According to panelist Sue Anne Bell, PhD, FNP-BC, another important focus of new research should be on comprehensively measuring the preparedness and resilience levels of communities across the country. Essentially the issue is one defined by the traditional science adage that you can’t improve what you can’t measure.

“We should think of resilient systems as a continuum of how we mitigate, prepare for, respond to, and recover from disasters,” said Bell, an Assistant Professor of Systems, Populations, and Leadership at the University of Michigan School of Nursing. “Resilience metrics can guide our progress and show us what the gaps are in those areas. There are many different metrics in use and under development around resilience and resilient health today, but we don’t have a metrics system that encompasses the total picture of what a resilient system is. We need to develop an integrated data platform that also includes harmonization across these metrics.”

In 2012, the National Academies of Sciences, Engineering, and Medicine’s Committee on Increasing National Resilience to Hazards and Disasters issued the 260-page report, “Disaster Resilience: A National Imperative.” It emphasized the critical importance of creating and maintaining a coherent national system of resilience building and disaster readiness. It concluded, “The costs of disasters are increasing as a function of more people and structures in harm’s way as well as the effects of the extreme events themselves. … The nation needs to build the capacity to become resilient, and we need to do this now.”

Failure to Act

Eleven years later, that has still not happened, even as climate disasters of unprecedented size and frequency continue to rage across the continent.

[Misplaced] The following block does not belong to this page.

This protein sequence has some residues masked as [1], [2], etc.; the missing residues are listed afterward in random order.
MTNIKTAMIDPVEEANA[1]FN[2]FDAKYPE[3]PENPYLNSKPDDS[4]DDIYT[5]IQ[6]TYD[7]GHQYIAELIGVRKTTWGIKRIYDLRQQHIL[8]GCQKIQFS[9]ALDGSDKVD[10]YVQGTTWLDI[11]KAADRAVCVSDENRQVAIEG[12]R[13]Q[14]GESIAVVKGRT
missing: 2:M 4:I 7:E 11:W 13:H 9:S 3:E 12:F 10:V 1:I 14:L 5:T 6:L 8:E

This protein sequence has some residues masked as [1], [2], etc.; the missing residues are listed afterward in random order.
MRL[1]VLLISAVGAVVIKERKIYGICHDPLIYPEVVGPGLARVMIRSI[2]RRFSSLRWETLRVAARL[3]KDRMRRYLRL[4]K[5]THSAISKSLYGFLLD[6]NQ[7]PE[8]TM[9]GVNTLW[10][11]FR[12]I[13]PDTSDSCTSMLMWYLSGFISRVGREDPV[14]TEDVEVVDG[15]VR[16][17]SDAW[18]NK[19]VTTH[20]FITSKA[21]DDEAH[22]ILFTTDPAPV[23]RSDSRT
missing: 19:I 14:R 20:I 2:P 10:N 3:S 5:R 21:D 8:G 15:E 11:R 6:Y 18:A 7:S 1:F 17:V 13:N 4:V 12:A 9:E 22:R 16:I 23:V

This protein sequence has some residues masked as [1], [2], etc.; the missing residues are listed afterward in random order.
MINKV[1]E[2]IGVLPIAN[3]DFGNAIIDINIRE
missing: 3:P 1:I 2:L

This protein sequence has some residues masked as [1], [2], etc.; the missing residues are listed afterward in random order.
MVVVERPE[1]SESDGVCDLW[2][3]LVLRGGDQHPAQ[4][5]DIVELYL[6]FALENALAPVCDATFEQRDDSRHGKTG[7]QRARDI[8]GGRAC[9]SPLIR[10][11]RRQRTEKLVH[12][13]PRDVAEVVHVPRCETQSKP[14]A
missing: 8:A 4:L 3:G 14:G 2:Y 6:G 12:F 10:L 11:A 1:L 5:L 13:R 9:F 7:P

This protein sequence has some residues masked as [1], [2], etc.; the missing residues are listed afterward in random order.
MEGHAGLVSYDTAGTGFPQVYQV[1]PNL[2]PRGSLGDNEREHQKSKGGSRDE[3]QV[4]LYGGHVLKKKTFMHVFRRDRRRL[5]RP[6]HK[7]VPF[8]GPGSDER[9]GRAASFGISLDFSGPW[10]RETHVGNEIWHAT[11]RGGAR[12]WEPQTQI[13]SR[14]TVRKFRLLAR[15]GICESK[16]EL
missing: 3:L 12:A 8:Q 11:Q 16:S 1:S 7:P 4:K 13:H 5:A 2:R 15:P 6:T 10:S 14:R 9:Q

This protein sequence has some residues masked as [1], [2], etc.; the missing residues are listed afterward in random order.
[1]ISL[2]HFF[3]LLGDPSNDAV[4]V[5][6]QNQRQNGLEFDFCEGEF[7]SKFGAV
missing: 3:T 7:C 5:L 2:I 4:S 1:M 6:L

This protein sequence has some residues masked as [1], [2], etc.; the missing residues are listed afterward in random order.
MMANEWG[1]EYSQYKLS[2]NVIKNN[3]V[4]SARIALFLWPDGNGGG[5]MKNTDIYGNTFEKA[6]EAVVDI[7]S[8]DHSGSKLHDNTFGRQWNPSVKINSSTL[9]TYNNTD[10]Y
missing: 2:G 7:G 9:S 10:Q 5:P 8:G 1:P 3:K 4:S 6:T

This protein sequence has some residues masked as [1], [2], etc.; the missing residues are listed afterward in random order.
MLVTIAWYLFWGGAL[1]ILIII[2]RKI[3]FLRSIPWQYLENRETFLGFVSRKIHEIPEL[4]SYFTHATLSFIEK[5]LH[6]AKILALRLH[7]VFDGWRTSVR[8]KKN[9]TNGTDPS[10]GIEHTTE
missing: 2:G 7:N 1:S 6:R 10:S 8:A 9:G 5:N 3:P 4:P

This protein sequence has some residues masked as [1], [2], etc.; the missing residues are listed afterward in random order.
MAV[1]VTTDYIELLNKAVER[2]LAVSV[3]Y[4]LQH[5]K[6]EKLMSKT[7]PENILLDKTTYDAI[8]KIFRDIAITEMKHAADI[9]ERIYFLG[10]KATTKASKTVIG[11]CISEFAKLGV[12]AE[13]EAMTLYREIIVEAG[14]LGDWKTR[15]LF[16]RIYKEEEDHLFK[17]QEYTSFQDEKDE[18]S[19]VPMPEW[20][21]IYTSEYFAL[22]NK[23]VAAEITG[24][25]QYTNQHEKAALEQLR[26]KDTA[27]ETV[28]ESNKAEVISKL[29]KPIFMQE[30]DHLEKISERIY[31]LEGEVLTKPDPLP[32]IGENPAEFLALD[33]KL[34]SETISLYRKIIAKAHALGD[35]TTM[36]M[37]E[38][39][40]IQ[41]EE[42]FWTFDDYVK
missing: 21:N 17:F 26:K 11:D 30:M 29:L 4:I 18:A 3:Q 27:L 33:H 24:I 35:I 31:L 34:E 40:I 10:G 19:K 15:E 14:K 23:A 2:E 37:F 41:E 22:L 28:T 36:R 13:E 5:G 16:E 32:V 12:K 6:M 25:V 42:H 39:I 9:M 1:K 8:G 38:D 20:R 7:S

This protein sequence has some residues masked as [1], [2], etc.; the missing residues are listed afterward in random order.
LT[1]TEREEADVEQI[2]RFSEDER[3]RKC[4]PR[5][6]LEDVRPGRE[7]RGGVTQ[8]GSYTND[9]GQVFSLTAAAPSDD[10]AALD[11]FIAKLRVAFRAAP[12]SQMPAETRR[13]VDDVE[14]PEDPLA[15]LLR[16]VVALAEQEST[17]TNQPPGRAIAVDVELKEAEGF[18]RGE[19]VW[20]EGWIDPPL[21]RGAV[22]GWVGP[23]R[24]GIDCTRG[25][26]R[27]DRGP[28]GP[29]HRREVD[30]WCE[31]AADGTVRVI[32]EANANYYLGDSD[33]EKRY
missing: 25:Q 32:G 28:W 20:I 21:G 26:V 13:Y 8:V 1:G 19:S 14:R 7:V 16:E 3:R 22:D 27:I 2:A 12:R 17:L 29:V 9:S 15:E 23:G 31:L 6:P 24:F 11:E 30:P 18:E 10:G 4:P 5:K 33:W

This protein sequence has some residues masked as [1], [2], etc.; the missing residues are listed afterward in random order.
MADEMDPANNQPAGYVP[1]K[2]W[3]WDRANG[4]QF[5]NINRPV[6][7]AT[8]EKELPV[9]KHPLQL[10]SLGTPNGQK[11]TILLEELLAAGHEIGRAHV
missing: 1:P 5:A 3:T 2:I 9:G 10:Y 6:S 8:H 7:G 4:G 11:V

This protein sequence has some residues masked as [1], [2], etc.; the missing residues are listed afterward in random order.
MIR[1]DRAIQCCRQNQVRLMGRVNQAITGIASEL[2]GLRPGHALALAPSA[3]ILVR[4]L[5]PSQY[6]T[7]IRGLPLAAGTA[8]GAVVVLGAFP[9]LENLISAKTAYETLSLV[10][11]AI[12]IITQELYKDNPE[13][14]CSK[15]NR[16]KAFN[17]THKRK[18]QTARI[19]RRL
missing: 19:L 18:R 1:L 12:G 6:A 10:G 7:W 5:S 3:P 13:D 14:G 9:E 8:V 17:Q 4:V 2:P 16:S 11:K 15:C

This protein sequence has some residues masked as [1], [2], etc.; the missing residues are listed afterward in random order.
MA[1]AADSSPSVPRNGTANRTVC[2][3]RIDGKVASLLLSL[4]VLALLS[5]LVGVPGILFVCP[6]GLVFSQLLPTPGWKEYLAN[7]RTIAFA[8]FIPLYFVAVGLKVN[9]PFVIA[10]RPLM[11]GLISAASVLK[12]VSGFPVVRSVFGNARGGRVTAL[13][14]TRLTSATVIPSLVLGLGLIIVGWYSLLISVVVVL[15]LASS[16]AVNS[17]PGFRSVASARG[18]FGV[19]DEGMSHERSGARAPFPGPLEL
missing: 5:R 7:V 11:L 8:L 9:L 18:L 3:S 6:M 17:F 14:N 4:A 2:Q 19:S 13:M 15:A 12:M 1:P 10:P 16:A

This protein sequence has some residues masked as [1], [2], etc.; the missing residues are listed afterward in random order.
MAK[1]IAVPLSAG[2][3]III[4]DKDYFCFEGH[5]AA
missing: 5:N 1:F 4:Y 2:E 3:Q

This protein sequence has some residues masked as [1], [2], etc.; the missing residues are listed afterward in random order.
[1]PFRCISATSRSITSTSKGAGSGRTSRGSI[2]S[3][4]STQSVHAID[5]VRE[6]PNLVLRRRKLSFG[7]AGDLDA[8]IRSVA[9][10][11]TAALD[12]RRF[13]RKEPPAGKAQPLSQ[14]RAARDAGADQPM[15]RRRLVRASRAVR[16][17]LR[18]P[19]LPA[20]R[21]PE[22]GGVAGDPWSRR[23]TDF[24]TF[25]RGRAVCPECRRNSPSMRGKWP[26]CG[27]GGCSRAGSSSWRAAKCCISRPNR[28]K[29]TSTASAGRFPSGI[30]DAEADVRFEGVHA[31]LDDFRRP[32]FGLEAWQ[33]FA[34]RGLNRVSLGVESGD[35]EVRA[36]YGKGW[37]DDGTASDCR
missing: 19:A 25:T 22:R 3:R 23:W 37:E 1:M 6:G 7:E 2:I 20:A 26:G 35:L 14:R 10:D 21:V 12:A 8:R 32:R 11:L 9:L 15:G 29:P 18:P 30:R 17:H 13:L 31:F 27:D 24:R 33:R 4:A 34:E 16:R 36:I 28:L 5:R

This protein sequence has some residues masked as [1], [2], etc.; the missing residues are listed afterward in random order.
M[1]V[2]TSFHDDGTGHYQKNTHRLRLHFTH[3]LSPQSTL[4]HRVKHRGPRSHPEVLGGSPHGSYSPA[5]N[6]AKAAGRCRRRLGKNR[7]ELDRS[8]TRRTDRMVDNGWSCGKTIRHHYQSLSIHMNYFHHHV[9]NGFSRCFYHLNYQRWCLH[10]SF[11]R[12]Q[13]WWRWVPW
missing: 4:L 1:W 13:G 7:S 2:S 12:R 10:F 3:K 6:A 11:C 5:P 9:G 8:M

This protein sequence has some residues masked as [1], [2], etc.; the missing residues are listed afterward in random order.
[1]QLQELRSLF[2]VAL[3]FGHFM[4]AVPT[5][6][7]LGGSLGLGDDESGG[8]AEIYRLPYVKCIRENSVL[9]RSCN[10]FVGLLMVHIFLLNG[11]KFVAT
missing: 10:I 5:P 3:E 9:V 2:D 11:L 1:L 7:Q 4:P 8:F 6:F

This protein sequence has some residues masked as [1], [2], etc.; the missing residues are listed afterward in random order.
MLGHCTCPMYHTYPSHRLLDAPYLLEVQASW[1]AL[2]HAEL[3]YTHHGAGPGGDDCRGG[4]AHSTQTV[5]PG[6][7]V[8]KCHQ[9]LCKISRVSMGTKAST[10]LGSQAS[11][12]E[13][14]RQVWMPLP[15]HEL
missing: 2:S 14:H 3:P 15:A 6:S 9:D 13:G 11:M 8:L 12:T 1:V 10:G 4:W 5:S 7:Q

Rapid Increase in Disasters

According to the National Oceanic and Atmospheric Administration (NOAA), from 1980 through 2022, an average of eight U.S. catastrophic climate disasters occurred annually. But the average for the five most recent years up to 2022 is 18—or more than twice as many community-crushing disaster events.

Michael Mann, PhD

Overall, storm-driven flooding across the country has increased by 50% from 2010 to 2020. Based on flood insurance claims, NOAA reports that over 1.2 million U.S. buildings were destroyed by flooding during the same decade. Because that only includes buildings that were insured, the actual total number of destroyed buildings could be as much as double that amount.

Deadly extreme heat disasters have become commonplace. During the last three years, 46 states have experienced 100-degree temperatures and the average number of 100-degree days in a row increased. Scientists agree this trend will continue upward.

“Heat is the number one killer when it comes to weather conditions and there is a social justice and inequality component in this,” said panelist Michael Mann, PhD, Director of the Penn Center for Science, Sustainability, and the Media. “Urban heat islands are hotter than outlying areas and many of the underserved communities are located in these areas. We’re starting to see levels of heat in these areas that are dangerous enough that human beings can’t spend much time outside without succumbing to heat stress.”

Urban Heat Islands

Sacoby Wilson, PhD, MS